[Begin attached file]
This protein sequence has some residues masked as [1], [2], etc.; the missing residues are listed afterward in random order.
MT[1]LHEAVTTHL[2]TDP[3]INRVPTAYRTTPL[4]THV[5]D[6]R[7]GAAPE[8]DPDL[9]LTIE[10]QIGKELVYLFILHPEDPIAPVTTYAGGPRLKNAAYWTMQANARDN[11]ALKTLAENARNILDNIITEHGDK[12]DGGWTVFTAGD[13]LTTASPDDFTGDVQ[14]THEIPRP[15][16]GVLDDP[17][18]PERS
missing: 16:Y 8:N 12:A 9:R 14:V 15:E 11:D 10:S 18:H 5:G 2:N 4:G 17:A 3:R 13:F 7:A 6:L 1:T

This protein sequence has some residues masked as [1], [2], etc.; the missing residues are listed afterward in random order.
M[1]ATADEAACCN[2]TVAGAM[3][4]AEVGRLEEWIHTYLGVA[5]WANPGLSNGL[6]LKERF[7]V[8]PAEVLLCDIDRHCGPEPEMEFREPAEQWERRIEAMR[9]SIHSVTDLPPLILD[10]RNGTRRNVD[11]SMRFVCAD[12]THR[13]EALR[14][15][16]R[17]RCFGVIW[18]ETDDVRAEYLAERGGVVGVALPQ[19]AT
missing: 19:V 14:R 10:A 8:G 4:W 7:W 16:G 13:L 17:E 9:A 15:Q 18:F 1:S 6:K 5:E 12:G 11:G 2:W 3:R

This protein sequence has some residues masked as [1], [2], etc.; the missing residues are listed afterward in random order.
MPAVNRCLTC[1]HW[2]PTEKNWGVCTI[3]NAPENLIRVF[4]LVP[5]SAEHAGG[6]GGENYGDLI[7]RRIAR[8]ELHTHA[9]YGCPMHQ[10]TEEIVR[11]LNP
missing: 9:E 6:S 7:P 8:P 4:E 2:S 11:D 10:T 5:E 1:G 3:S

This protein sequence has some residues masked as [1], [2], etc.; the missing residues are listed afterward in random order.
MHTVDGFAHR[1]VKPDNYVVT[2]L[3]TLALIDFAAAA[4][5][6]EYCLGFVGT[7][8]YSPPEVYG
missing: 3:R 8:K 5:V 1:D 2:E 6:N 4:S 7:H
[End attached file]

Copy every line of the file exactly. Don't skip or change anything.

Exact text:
This protein sequence has some residues masked as [1], [2], etc.; the missing residues are listed afterward in random order.
MT[1]LHEAVTTHL[2]TDP[3]INRVPTAYRTTPL[4]THV[5]D[6]R[7]GAAPE[8]DPDL[9]LTIE[10]QIGKELVYLFILHPEDPIAPVTTYAGGPRLKNAAYWTMQANARDN[11]ALKTLAENARNILDNIITEHGDK[12]DGGWTVFTAGD[13]LTTASPDDFTGDVQ[14]THEIPRP[15][16]GVLDDP[17][18]PERS
missing: 16:Y 8:N 12:A 9:R 14:V 15:E 11:D 10:S 18:H 5:G 2:N 4:G 17:A 3:R 13:F 7:A 6:L 1:T

This protein sequence has some residues masked as [1], [2], etc.; the missing residues are listed afterward in random order.
M[1]ATADEAACCN[2]TVAGAM[3][4]AEVGRLEEWIHTYLGVA[5]WANPGLSNGL[6]LKERF[7]V[8]PAEVLLCDIDRHCGPEPEMEFREPAEQWERRIEAMR[9]SIHSVTDLPPLILD[10]RNGTRRNVD[11]SMRFVCAD[12]THR[13]EALR[14][15][16]R[17]RCFGVIW[18]ETDDVRAEYLAERGGVVGVALPQ[19]AT
missing: 19:V 14:R 10:A 8:G 4:W 7:W 16:G 13:L 17:E 9:A 15:Q 18:F 1:S 6:K 5:E 12:G 11:G 2:W 3:R

This protein sequence has some residues masked as [1], [2], etc.; the missing residues are listed afterward in random order.
MPAVNRCLTC[1]HW[2]PTEKNWGVCTI[3]NAPENLIRVF[4]LVP[5]SAEHAGG[6]GGENYGDLI[7]RRIAR[8]ELHTHA[9]YGCPMHQ[10]TEEIVR[11]LNP
missing: 9:E 6:S 7:P 8:P 4:E 2:S 11:D 10:T 5:E 1:G 3:S

This protein sequence has some residues masked as [1], [2], etc.; the missing residues are listed afterward in random order.
MHTVDGFAHR[1]VKPDNYVVT[2]L[3]TLALIDFAAAA[4][5][6]EYCLGFVGT[7][8]YSPPEVYG
missing: 3:R 8:K 5:V 1:D 2:E 6:N 4:S 7:H